Conservation

Kenyir believe it?!

Kenyir believe it?!

Malaysia… I’m back. Somehow I just couldn’t stay away. But, while it’s only been a week, I’ve got to admit that I’m glad I chose to come back to the Merapoh Rainforest Station.

It’s hard to believe how much has changed in the 10 months since I was last here. As a conservationist, the place left a lot to be desired previously. The extent of the conservation efforts was basically being involved in two anti-poaching treks a week and a little bit of community education work. While this is all important stuff, it was definitely a lot less, nor the kind of experience, that I was expecting. Merapoh, and Malaysia, have lots to offer in terms of conservation, and it’s only now that I’m beginning to discover the full extent of what that means.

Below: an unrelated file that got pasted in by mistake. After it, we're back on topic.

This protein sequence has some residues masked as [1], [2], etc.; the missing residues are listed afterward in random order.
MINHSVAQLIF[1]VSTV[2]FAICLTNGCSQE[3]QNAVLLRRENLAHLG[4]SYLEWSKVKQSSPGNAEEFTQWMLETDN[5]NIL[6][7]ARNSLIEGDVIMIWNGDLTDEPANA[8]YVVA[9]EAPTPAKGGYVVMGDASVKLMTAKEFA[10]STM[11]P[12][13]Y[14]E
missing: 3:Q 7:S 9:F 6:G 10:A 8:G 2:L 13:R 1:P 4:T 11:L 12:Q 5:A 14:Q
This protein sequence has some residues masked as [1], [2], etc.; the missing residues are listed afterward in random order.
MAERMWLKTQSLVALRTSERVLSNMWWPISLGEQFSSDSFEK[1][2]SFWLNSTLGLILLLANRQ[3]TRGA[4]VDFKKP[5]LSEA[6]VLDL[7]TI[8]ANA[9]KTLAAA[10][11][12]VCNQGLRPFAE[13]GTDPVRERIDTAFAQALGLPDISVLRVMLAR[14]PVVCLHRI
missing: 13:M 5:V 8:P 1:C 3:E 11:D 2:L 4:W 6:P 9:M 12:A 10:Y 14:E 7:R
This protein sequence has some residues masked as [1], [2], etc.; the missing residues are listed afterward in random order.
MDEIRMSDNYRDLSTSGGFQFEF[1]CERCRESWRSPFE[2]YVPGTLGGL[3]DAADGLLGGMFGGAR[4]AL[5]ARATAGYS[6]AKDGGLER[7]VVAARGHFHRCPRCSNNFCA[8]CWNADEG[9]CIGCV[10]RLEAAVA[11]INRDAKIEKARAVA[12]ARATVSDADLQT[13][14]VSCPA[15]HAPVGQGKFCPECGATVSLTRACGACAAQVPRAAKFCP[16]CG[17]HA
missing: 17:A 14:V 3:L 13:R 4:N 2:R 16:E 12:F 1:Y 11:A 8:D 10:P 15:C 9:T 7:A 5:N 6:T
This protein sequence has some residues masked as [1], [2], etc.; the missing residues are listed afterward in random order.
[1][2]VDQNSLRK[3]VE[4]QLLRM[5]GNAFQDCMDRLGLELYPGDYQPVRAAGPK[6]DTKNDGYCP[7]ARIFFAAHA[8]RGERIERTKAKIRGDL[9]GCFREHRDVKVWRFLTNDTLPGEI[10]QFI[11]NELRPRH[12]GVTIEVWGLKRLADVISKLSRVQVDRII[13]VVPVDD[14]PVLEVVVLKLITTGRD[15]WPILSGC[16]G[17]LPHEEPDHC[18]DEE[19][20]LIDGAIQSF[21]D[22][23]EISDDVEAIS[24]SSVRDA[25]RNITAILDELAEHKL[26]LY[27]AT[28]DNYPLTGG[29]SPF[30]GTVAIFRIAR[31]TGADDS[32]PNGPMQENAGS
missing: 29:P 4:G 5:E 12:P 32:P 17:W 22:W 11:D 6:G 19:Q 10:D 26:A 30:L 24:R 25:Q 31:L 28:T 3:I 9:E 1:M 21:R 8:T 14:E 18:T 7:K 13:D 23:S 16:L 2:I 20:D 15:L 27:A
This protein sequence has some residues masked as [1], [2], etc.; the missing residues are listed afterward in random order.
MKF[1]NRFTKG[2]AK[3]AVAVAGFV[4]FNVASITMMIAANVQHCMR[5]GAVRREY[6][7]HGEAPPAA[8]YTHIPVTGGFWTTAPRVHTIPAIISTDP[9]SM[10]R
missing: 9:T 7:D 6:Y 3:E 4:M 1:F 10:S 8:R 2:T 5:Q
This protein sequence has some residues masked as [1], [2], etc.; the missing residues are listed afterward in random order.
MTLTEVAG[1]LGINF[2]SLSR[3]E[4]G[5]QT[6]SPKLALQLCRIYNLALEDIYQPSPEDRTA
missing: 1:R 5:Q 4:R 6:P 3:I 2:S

Changing the Destiny of the Farmer of the Forest

Changing the Destiny of the Farmer of the Forest

Malaysia’s tropical rainforests host an incredible array of wildlife, recognised as one of the worlds leading ‘biodiversity hotspots.’ Spending time trekking through the forests, you can see, hear, and sense the presence of this diversity all around you. The huge variety has led to some truly remarkable adaptations and quirks in evolution. Some of these little oddities have seen their owners pushed right to the brink of extinction. One bird species in particular has seen their numbers plummet in a very short amount of time, jumping from being ‘Near Threatened’ straight to ‘Critically Endangered’ in 2015 when the IUCN re-evaluated their conservation status. At this point in time, no one is sure how many of these majestic birds are even left in the wild. The Helmeted Hornbill (Rhinoplax vigil) is truly one of the most amazing birds across South-East Asia, but also one of the most endangered.